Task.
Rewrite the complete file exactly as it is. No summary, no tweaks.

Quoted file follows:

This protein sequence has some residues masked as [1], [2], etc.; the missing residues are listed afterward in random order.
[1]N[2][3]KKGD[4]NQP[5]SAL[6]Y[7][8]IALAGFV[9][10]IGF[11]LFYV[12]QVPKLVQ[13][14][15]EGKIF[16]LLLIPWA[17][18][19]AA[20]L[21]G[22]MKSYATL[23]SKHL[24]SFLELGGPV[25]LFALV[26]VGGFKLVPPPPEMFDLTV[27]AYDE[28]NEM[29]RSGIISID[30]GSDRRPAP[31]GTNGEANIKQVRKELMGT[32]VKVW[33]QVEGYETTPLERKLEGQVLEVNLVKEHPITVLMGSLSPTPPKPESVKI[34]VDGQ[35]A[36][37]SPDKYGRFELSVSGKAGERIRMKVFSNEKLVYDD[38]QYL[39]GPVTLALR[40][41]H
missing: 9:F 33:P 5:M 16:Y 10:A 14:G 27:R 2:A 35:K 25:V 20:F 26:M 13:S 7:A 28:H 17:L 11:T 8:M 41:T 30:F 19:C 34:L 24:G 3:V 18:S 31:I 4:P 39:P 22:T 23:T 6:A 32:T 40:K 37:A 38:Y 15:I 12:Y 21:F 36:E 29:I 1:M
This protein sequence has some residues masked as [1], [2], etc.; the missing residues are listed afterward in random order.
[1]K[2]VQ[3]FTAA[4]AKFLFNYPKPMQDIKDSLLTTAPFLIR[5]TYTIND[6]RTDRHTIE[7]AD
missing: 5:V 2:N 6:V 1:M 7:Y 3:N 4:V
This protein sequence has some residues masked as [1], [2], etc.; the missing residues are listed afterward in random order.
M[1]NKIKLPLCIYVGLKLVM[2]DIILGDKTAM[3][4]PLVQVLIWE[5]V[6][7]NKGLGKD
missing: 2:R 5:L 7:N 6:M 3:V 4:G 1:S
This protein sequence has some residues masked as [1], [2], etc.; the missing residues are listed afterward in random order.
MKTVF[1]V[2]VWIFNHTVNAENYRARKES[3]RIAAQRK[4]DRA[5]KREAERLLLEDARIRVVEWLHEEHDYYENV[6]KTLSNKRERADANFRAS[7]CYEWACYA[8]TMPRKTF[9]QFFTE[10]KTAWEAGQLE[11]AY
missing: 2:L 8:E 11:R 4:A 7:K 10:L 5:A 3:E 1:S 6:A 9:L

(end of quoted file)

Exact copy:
This protein sequence has some residues masked as [1], [2], etc.; the missing residues are listed afterward in random order.
[1]N[2][3]KKGD[4]NQP[5]SAL[6]Y[7][8]IALAGFV[9][10]IGF[11]LFYV[12]QVPKLVQ[13][14][15]EGKIF[16]LLLIPWA[17][18][19]AA[20]L[21]G[22]MKSYATL[23]SKHL[24]SFLELGGPV[25]LFALV[26]VGGFKLVPPPPEMFDLTV[27]AYDE[28]NEM[29]RSGIISID[30]GSDRRPAP[31]GTNGEANIKQVRKELMGT[32]VKVW[33]QVEGYETTPLERKLEGQVLEVNLVKEHPITVLMGSLSPTPPKPESVKI[34]VDGQ[35]A[36][37]SPDKYGRFELSVSGKAGERIRMKVFSNEKLVYDD[38]QYL[39]GPVTLALR[40][41]H
missing: 9:F 33:P 5:M 16:Y 10:A 14:G 27:R 2:A 35:K 25:V 20:F 26:M 13:S 7:A 28:H 17:L 11:T 8:M 41:T 30:F 19:C 34:L 24:G 3:V 18:S 31:I 4:P 39:P 22:T 23:T 6:A 32:T 40:K 37:A 38:Y 15:I 12:Y 21:F 36:E 29:I 1:M
This protein sequence has some residues masked as [1], [2], etc.; the missing residues are listed afterward in random order.
[1]K[2]VQ[3]FTAA[4]AKFLFNYPKPMQDIKDSLLTTAPFLIR[5]TYTIND[6]RTDRHTIE[7]AD
missing: 5:V 2:N 6:V 1:M 7:Y 3:N 4:V
This protein sequence has some residues masked as [1], [2], etc.; the missing residues are listed afterward in random order.
M[1]NKIKLPLCIYVGLKLVM[2]DIILGDKTAM[3][4]PLVQVLIWE[5]V[6][7]NKGLGKD
missing: 2:R 5:L 7:N 6:M 3:V 4:G 1:S
This protein sequence has some residues masked as [1], [2], etc.; the missing residues are listed afterward in random order.
MKTVF[1]V[2]VWIFNHTVNAENYRARKES[3]RIAAQRK[4]DRA[5]KREAERLLLEDARIRVVEWLHEEHDYYENV[6]KTLSNKRERADANFRAS[7]CYEWACYA[8]TMPRKTF[9]QFFTE[10]KTAWEAGQLE[11]AY
missing: 2:L 8:E 11:R 4:A 7:K 10:L 5:A 3:E 1:S 6:A 9:L